Date: Thu, 15 Dec 2011 12:05:49 -0700
Reply-To: DCHAS-L <DCHAS-L**At_Symbol_Here**MED.CORNELL.EDU>
Sender: DCHAS-L Discussion List <dchas-l**At_Symbol_Here**>
From: Alan Hall <ahalltoxic**At_Symbol_Here**MSN.COM>
Subject: Re: Chemical Safety headlines from Google (13 articles)
X-To: dchas-l**At_Symbol_Here**
In-Reply-To: <a82d.760c3bd2.3c1b48fd**At_Symbol_Here**>

Well, once when I was the Senior Clinical Toxicology Fellow at theRocky Mountain Poison and Drug center in Denver, there was an issue about Boy Scouts and dioxin in the soil down to Camp AP Hill in Virginia.  (I wrote a song parody about it to the old Girl Scout songof "Frog went a-courtin.")
So we made up a prepared press release because some of the Boy Scouts were from Colorado.
I was the designed go-to guy, and then the AMA News and and the Washington Post both call and interviewed me over the phone.  They both had the same press release read to them and asked questions based on the press release.
Now, the Washington Post turned everything I had to say (which was correct; as we said:   "Test the kids, not the dirt.")  about 180 degrees around, but spelled my name right and got my job title right.  The AMA News actually printed everything I had to sayexcatly as it should have been, and attibuted it to a Dr. Allen from Albuquerque, NM.
So I had a notice on my little message board in my office which was the former dirty utility room for the pediatric ward at Denver General Hospital that said:  "You can trust the press to get your name right when they quote you wrong."
'nuff said.
Alan H. Hall, M.D.

Date: Thu, 15 Dec 2011 07:58:37 -0500
From: ACTSNYC**At_Symbol_Here**CS.COM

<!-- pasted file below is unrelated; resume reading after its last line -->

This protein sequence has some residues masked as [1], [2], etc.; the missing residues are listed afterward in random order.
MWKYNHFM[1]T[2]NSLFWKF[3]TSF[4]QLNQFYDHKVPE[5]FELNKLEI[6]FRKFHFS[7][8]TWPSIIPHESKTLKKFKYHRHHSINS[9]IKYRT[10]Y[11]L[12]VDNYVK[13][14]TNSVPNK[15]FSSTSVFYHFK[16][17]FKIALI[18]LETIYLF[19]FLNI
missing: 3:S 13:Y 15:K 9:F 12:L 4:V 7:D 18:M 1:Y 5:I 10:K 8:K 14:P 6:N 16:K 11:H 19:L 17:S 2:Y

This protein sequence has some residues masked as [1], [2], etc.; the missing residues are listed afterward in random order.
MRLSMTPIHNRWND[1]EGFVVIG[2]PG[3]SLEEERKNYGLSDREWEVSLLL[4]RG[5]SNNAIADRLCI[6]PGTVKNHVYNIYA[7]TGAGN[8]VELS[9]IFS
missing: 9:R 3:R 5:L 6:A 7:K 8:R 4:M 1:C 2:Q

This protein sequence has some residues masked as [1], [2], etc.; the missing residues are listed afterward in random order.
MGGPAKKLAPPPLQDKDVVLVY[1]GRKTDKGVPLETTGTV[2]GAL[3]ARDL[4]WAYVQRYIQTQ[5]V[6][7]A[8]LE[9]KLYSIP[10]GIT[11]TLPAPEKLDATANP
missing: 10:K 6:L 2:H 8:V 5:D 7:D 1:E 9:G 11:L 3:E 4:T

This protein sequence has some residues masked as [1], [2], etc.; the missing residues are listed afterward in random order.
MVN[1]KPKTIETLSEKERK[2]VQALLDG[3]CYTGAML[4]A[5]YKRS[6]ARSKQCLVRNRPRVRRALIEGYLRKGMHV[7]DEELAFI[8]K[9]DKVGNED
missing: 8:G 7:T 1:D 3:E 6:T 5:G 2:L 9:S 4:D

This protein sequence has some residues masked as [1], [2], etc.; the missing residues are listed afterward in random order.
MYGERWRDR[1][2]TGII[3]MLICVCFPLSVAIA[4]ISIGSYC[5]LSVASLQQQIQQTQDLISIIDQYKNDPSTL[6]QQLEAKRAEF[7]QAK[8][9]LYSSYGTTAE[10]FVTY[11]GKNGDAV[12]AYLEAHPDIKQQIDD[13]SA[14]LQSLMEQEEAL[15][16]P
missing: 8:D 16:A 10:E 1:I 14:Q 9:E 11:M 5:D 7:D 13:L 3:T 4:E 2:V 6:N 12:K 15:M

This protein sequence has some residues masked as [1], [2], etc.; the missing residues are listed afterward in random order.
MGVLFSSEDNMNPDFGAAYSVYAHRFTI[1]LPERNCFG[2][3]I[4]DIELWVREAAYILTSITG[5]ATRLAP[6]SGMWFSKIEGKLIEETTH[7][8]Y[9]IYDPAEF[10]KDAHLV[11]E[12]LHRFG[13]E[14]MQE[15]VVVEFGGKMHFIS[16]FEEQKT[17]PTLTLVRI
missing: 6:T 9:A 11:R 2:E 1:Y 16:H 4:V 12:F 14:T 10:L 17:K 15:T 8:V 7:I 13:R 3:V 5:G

Subject:Re: [DCHAS-L] Chemical Safety headlines from Google (13 articles)

Journalism schools don't require science courses. Expect this lack of understanding in any article involving chemicals. Look at the garbage written by those highly respected reporters at the NewYork Times after 9/11 who told us to believe politicians like EPA's Whitman and our heartless and economically driven Mayor that the air was safe, we should get a broom, put a handkerchief over our noses, and get that damn dust cleaned up!   The mayor actually appeared in an NYTimes front page photo at the Pile without a respirator, and all of the workers behind him either had no respirators or they were hanging around their necks.

It wasn't until science-educated reporter Juan Gonzalez at the second-rate Daily News wrote his columns that anything approaching the truth was in print (except for Press Releases from activists and idiots like me that were ignored).  Juan spent hours on the phone with me and other IH's, occupational doctors, toxicologists, a whistleblower at EPA, etc.  He made sure he understood all the tests, the data, and used the terminology correctly.  He correctly presented the predictions of illnesses and deaths that the experts made--predictions that arecoming agonizingly true for us here every day.

This is rare.  Instead, most of what you read should just be looked at for three basic facts:  an accident occurred, when, and where.  The how and why are conjecture unless you can do some sleuthing on your own.

And having done a bit of fact checking, I can tell you some of the worst lies come from High School officials themselves who, like all politicians, want to spin it.

This is why the Chemical Safety Board's recent report is SO important. It provides the data to back up what so many of us already know deep in our kishkis (guts).


From: "Baker, Charles" <science**At_Symbol_Here**>
As a HS science teacher, I was most interested in drawing attention to high school/public school lab accidents and safety from two recent Minnesota summaries.

Previous post   |  Top of Page   |   Next post

The content of this page reflects the personal opinion(s) of the author(s) only, not the American Chemical Society, ILPI, Safety Emporium, or any other party. Use of any information on this page is at the reader's own risk. Unauthorized reproduction of these materials is prohibited. Send questions/comments about the archive to
The maintenance and hosting of the DCHAS-L archive is provided through the generous support of Safety Emporium.